The Tom Jones Special, ABC, 1971.
Host, Happy Birthday, America, NBC, 1976.
Paul Anka ... Music My Way, ABC, 1977.
Lindsay Wagner: Another Side of Me, ABC, 1977.
Bing! A 50th Anniversary Gala, CBS, 1977.
Host, Paul Anka in Monte Carlo, CBS, 1978.
Himself, Cinderella at the Palace, CBS, 1978.
Las Vegas: Palace of Stars, CBS, 1979.
Host, CBS' Happy New Year America 1979, CBS, 1979.
Sinatra: The First 40 Years, NBC, 1980.
Himself, Lily: Sold Out, CBS, 1981.
Host, "Episode 2: The Teen Idol Years 1959–63," The Roots of Rock 'n' Roll (documentary), 1981.
The All–Star Salute to Ford's Theatre, CBS, 1986.
The 75th Anniversary of Beverly Hills, ABC, 1989.
Candid Camera ... Funny Money, CBS, 1990.
Voices That Care, Fox, 1991.
Holiday Greetings from the Ed Sullivan Show, CBS, 1992.
Concert of the Americas, PBS, 1994.
American Bandstand's No. 1 Hits, NBC, 1994.
Television's Greatest Performances, ABC, 1995.
Paul Anka: Night of a Lifetime, PBS, 2000.
Himself, AFI's 100 Years ... 100 Songs (also known as AFI's 100 Years ... 100 Songs: America's Greatest Music in the Movies), 2004.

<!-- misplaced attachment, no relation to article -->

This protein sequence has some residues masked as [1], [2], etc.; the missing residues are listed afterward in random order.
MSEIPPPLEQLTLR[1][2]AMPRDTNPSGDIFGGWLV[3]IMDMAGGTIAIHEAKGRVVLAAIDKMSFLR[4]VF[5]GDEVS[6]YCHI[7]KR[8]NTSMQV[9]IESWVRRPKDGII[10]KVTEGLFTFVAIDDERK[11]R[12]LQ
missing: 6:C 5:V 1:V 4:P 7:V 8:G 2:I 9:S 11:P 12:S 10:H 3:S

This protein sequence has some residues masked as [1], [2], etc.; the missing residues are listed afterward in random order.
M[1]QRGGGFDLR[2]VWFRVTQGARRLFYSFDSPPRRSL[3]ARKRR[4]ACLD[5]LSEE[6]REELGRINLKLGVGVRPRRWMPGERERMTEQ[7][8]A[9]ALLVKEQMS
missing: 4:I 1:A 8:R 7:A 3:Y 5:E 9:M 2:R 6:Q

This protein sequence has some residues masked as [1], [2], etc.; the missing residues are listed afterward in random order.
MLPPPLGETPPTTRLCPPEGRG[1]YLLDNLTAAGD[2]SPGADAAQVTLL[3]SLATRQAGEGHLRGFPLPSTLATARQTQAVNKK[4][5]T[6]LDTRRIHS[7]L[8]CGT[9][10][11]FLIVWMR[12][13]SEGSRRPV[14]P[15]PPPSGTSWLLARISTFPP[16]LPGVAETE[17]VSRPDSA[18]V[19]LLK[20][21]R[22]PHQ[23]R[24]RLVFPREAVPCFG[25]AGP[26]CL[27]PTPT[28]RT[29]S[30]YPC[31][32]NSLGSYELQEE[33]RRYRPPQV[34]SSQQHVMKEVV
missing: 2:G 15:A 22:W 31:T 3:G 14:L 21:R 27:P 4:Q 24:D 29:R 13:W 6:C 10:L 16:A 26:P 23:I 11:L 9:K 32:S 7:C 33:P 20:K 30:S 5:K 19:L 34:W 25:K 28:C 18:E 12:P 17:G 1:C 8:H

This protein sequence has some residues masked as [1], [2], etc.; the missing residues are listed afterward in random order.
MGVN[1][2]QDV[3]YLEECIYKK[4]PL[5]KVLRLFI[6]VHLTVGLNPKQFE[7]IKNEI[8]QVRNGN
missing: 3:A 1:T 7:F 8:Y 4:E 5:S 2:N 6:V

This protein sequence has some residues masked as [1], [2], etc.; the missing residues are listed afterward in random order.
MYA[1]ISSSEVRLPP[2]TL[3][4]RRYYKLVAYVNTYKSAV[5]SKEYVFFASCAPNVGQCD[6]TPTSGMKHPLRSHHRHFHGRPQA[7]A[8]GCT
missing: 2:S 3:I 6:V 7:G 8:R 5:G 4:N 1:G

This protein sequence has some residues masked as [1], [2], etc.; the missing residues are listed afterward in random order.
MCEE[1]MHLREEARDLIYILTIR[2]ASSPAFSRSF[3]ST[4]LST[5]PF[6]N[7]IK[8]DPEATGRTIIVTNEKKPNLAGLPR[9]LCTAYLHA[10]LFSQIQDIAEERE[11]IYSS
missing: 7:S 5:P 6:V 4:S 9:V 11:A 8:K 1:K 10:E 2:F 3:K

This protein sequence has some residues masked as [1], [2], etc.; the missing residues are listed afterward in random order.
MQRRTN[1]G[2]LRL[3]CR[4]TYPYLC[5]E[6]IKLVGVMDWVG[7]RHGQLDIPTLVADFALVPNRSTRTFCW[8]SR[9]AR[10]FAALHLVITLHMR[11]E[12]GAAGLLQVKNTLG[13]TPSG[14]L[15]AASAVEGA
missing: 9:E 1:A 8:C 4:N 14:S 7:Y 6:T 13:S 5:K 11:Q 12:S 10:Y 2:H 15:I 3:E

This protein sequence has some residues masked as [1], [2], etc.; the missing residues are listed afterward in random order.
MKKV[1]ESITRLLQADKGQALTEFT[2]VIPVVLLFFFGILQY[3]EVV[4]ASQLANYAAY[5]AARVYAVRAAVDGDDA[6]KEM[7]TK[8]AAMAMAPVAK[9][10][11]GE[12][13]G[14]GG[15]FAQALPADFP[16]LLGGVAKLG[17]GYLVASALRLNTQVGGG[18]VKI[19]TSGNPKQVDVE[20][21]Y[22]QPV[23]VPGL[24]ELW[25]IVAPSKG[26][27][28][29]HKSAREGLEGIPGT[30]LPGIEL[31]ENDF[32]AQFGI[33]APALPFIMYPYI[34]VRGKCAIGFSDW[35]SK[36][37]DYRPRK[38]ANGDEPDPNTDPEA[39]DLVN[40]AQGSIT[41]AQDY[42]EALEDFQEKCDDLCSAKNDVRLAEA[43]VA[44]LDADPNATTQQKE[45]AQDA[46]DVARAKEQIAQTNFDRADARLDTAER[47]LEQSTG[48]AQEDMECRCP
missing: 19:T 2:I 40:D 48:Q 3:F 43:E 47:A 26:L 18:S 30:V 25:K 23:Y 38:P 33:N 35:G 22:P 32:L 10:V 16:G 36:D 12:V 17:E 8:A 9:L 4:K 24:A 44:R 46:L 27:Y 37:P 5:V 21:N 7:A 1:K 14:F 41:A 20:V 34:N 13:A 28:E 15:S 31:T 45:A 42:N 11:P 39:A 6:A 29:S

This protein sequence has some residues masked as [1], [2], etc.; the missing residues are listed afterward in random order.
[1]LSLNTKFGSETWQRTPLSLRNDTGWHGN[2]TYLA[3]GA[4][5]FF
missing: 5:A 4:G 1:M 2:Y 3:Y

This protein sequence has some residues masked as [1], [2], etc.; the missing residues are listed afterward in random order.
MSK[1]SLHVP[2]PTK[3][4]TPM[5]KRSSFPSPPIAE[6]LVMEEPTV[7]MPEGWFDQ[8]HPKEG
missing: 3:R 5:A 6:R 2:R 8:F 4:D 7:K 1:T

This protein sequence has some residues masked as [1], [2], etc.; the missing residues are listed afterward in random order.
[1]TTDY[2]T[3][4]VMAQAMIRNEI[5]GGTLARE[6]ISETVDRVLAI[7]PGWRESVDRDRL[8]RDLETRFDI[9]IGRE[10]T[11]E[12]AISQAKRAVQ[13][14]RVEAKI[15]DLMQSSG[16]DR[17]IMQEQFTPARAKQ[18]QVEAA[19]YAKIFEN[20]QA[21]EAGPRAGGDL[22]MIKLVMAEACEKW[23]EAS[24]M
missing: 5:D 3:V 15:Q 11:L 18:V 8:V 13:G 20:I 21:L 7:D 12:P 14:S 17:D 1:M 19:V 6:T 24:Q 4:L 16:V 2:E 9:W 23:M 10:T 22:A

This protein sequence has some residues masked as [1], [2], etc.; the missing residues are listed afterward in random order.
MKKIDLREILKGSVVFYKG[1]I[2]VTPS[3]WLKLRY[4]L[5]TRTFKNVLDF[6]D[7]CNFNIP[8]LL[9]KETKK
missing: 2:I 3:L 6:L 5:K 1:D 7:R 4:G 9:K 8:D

Television Appearances; Episodic:
American Bandstand, 1957, 1981, 1983.
The Ed Sullivan Show, 1957, 1959, 1960, 1961, 1962, 1963, 1964, 1969.
The Dick Clark Saturday Night Beechnut Show, 1958, 1959, 1960.
Himself, The Perry Como Show, NBC, 1958.
"The Satchel Man," Dan Raven, 1960.
Mystery guest, What's My Line?, CBS, 1962, 1964, 1965.
Himself, I've Got a Secret, CBS, 1962.
Panelist, Password, CBS, 1963, 1964.
Host, Hullabaloo, NBC, 1965, 1966.
Himself, The Dean Martin Show, NBC, 1966.
The Hollywood Palace, 1966.
Kraft Music Hall, 1968.
Himself, This Is Tom Jones, ABC, 1969.
The Music Scene, 1969.
Himself, The Tonight Show Starring Johnny Carson, NBC, 1969, 1970.
Himself, The Glen Campbell Goodtime Hour, 1971.
The Midnight Special, 1973, 1974, 1975, 1976.
Buddy Maus, "The Betrayal," Kojak, CBS, 1974.
Vic Madison, "Dirty Laundry," The Fall Guy, ABC, 1983.
Anthony "Tony" Dio, "Top of the World," Crime Story, NBC, 1987.